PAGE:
Caching is a complicated thing to implement well. Time to live, and cache expiration and other issues make caching strategies difficult.
The Lazy Loading caching strategy is where the application looks at the cache first, either finds the data or goes to the source and then adds the record to the cache. If there is a node failure it’s replacement will fill in due time so no big dealio.
The Write Through caching strategy updates the cache when the data is written to the DB so data is never stale or need update. Keeping all nodes up to date, high latency because of multiple writes per record and the storage of some data that might be infrequently accessed are all problems with this strategy.
The easiest way to implement caching on AWS is ElastiCache , a managed service the provides caching services for apps. There are two engines available from ElastiCache: Redis and memecached. Reserved instances are a great choice here; spot instances are not.
ElastiCache only backs up Redis clusters. Snapshots backup the data for the entire cluster at a specific time and probably cause a performance degradation. Try to backup read replicas which get updated synchrously and even in a multi-AZ friendly setup!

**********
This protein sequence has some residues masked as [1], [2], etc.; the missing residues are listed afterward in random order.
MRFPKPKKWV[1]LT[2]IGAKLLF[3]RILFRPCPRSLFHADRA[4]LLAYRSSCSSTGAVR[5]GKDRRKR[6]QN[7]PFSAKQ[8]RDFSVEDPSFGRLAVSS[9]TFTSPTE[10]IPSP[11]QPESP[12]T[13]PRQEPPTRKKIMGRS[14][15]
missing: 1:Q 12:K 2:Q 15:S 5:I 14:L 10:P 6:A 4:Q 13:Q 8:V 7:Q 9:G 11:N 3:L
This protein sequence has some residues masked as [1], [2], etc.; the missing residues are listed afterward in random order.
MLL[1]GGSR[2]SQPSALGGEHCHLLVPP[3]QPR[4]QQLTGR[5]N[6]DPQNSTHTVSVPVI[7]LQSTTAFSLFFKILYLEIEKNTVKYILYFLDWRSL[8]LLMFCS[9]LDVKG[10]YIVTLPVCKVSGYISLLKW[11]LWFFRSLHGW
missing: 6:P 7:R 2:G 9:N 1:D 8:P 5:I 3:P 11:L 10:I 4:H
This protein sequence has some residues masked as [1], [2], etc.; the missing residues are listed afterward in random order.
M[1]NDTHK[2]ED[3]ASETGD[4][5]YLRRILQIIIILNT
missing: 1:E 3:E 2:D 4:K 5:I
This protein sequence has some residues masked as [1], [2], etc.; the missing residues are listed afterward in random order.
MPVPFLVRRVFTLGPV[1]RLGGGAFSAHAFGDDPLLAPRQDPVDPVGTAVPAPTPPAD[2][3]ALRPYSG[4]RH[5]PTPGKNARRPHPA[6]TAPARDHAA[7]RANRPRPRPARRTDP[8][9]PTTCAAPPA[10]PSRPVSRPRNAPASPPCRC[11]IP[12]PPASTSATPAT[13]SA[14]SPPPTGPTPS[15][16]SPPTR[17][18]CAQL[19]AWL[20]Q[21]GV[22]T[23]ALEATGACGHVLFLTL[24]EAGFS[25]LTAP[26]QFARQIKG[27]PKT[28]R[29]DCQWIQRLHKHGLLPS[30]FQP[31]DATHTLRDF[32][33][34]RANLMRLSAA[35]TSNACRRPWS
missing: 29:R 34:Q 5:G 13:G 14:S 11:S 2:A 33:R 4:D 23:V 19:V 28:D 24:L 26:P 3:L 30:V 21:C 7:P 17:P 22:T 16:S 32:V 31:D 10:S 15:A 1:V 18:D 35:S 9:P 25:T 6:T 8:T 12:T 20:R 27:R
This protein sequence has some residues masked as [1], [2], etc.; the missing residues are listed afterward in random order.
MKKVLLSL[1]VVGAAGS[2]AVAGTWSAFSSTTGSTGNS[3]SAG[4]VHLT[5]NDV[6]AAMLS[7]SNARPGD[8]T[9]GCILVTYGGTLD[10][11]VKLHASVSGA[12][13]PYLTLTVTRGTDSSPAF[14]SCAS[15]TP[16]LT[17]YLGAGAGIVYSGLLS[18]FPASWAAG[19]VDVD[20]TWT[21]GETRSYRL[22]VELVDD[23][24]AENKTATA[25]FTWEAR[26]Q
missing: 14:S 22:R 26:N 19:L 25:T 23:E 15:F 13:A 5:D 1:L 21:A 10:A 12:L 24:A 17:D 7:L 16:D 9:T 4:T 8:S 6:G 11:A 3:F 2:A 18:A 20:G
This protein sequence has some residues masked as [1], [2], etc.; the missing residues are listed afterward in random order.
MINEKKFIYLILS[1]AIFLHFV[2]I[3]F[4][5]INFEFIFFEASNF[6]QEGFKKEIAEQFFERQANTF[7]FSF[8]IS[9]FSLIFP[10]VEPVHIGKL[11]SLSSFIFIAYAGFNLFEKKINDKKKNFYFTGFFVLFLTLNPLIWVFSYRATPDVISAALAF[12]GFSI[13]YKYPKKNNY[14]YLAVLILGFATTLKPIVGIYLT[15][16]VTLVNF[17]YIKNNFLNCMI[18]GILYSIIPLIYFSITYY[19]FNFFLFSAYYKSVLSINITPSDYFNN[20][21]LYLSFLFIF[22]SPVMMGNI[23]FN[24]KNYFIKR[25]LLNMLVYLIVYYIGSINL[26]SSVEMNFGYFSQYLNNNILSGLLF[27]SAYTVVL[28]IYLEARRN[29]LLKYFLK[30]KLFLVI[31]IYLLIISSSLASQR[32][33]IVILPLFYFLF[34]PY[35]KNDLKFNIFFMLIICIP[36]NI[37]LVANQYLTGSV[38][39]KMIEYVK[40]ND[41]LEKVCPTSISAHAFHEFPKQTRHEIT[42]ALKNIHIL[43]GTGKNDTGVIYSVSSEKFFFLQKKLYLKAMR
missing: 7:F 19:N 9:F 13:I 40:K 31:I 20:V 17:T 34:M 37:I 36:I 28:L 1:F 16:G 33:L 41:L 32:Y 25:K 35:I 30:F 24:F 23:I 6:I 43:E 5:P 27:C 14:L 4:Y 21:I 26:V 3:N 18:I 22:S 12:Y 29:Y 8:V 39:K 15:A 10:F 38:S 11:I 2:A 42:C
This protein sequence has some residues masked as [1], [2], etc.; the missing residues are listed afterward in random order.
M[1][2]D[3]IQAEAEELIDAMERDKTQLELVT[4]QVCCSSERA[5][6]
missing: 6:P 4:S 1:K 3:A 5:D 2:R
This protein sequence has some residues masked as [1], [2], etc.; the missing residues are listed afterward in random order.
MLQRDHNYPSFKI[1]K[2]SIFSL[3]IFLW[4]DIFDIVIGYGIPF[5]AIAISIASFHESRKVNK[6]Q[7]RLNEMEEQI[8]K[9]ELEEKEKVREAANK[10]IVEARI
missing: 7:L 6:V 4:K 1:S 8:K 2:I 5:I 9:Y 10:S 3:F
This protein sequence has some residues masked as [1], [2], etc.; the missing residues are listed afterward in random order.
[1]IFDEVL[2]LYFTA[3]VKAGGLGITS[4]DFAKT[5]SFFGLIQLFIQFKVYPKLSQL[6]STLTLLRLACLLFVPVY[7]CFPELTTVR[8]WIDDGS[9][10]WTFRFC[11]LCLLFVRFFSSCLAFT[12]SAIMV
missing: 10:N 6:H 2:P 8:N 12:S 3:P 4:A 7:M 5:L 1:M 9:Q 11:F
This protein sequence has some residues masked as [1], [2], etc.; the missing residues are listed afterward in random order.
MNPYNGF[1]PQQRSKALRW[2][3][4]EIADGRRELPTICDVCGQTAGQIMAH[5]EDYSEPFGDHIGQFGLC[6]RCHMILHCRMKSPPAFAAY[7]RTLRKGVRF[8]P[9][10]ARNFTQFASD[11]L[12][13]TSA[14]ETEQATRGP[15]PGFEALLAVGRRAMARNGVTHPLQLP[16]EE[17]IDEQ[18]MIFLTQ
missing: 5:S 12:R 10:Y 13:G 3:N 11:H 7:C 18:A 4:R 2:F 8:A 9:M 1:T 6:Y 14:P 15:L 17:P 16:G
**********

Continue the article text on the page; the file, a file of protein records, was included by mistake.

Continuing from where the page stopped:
|Use case complexity||low||high||git stat|
What Elasticache Metrics to Monitor is a giant question and largely based on which caching engine is in use.
multithreaded; and performs well up to 90% utilization then increase size of node or # of nodes
|CPU utilization||good up to 90% utilization||increase size of node or # of nodes|
|evictions||# records ejected from cache||larger instances and # of nodes|
|CurrConnections||# app to memcached connections||likely an application problem with no closing connections|
|SwapUsage||should be 0-50MB||increase node size; increase ConnectionOverhead (decrease memory for caching data)|
Single threaded; generally scale UP with larger instances by snapshoting and increasing the instance size OR scale out with more READ replicas which use aysnc replication; Automatic and manual snapshots work like RDS with storage in S3; snapshotting read replicas is a great idea because snapshotting will degrade performance.
|CPU utilization||threshold: 90 / # of CPU cores||read heavy: read replicas; write heavy: larger cache instance|
|evictions||# records ejected from cache||more nodes|
|CurrConnections||# app to redis connections||likely an application problem with no closing connections|
Simple use case, horizontal scaling (shard), multi-threaded? Memecached